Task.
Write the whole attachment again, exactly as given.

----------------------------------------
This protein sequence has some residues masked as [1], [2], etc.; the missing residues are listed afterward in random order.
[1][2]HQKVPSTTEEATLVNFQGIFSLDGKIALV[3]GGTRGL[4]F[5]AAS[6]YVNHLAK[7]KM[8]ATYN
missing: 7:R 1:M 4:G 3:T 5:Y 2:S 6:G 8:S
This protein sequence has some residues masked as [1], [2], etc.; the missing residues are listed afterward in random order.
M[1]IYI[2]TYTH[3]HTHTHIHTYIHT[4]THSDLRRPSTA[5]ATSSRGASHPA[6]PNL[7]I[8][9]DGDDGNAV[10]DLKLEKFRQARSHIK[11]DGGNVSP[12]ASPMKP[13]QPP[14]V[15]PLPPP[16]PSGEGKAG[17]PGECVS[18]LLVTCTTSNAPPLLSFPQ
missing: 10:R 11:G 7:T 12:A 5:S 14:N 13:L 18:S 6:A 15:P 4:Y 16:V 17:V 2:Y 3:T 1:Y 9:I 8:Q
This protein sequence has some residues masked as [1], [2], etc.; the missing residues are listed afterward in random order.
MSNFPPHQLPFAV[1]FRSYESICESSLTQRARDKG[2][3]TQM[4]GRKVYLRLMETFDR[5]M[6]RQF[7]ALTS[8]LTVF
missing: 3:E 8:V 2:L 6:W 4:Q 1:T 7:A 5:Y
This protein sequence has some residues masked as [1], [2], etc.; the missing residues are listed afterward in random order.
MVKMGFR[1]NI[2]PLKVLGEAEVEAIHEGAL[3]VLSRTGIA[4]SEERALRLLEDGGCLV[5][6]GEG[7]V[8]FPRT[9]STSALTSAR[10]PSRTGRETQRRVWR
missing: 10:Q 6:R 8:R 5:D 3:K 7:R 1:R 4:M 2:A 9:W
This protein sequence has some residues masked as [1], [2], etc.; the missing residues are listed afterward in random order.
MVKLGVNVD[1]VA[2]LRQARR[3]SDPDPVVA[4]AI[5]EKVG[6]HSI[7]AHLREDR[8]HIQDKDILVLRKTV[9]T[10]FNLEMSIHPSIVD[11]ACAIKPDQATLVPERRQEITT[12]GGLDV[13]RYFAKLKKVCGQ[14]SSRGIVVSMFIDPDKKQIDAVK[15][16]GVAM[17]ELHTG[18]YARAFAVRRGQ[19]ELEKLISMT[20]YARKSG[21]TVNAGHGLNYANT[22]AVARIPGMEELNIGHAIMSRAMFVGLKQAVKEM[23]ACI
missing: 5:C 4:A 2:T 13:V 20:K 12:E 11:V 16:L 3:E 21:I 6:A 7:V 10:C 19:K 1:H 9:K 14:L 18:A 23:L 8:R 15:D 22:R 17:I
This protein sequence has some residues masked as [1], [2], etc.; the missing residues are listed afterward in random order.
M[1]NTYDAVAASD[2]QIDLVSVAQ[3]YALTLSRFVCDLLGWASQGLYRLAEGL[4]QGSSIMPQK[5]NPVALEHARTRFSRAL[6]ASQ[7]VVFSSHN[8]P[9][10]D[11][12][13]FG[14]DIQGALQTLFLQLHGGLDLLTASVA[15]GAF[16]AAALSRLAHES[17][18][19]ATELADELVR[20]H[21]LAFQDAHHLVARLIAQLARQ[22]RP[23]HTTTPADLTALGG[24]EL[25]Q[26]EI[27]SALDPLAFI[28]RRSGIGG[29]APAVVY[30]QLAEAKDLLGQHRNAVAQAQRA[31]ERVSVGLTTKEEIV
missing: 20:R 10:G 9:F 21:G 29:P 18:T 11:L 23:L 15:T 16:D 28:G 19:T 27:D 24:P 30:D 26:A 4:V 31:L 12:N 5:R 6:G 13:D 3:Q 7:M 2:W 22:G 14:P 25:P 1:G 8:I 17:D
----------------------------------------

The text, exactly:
This protein sequence has some residues masked as [1], [2], etc.; the missing residues are listed afterward in random order.
[1][2]HQKVPSTTEEATLVNFQGIFSLDGKIALV[3]GGTRGL[4]F[5]AAS[6]YVNHLAK[7]KM[8]ATYN
missing: 7:R 1:M 4:G 3:T 5:Y 2:S 6:G 8:S
This protein sequence has some residues masked as [1], [2], etc.; the missing residues are listed afterward in random order.
M[1]IYI[2]TYTH[3]HTHTHIHTYIHT[4]THSDLRRPSTA[5]ATSSRGASHPA[6]PNL[7]I[8][9]DGDDGNAV[10]DLKLEKFRQARSHIK[11]DGGNVSP[12]ASPMKP[13]QPP[14]V[15]PLPPP[16]PSGEGKAG[17]PGECVS[18]LLVTCTTSNAPPLLSFPQ
missing: 10:R 11:G 7:T 12:A 5:S 14:N 13:L 18:S 6:A 15:P 4:Y 16:V 17:V 2:Y 3:T 1:Y 9:I 8:Q
This protein sequence has some residues masked as [1], [2], etc.; the missing residues are listed afterward in random order.
MSNFPPHQLPFAV[1]FRSYESICESSLTQRARDKG[2][3]TQM[4]GRKVYLRLMETFDR[5]M[6]RQF[7]ALTS[8]LTVF
missing: 3:E 8:V 2:L 6:W 4:Q 1:T 7:A 5:Y
This protein sequence has some residues masked as [1], [2], etc.; the missing residues are listed afterward in random order.
MVKMGFR[1]NI[2]PLKVLGEAEVEAIHEGAL[3]VLSRTGIA[4]SEERALRLLEDGGCLV[5][6]GEG[7]V[8]FPRT[9]STSALTSAR[10]PSRTGRETQRRVWR
missing: 10:Q 6:R 8:R 5:D 3:K 7:R 1:R 4:M 2:A 9:W
This protein sequence has some residues masked as [1], [2], etc.; the missing residues are listed afterward in random order.
MVKLGVNVD[1]VA[2]LRQARR[3]SDPDPVVA[4]AI[5]EKVG[6]HSI[7]AHLREDR[8]HIQDKDILVLRKTV[9]T[10]FNLEMSIHPSIVD[11]ACAIKPDQATLVPERRQEITT[12]GGLDV[13]RYFAKLKKVCGQ[14]SSRGIVVSMFIDPDKKQIDAVK[15][16]GVAM[17]ELHTG[18]YARAFAVRRGQ[19]ELEKLISMT[20]YARKSG[21]TVNAGHGLNYANT[22]AVARIPGMEELNIGHAIMSRAMFVGLKQAVKEM[23]ACI
missing: 5:C 4:A 2:T 13:V 20:K 12:E 11:V 16:L 3:E 21:I 6:A 7:V 10:C 19:K 1:H 9:K 14:L 18:A 23:L 8:R 15:D 22:R 17:I
This protein sequence has some residues masked as [1], [2], etc.; the missing residues are listed afterward in random order.
M[1]NTYDAVAASD[2]QIDLVSVAQ[3]YALTLSRFVCDLLGWASQGLYRLAEGL[4]QGSSIMPQK[5]NPVALEHARTRFSRAL[6]ASQ[7]VVFSSHN[8]P[9][10]D[11][12][13]FG[14]DIQGALQTLFLQLHGGLDLLTASVA[15]GAF[16]AAALSRLAHES[17][18][19]ATELADELVR[20]H[21]LAFQDAHHLVARLIAQLARQ[22]RP[23]HTTTPADLTALGG[24]EL[25]Q[26]EI[27]SALDPLAFI[28]RRSGIGG[29]APAVVY[30]QLAEAKDLLGQHRNAVAQAQRA[31]ERVSVGLTTKEEIV
missing: 20:R 10:G 9:F 21:G 29:P 18:T 11:L 23:L 15:T 16:D 28:G 19:T 27:D 24:P 30:D 26:A 4:V 31:L 12:N 5:R 6:G 13:D 3:Q 7:M 2:W 22:G 14:P 25:P 1:G 8:I 17:D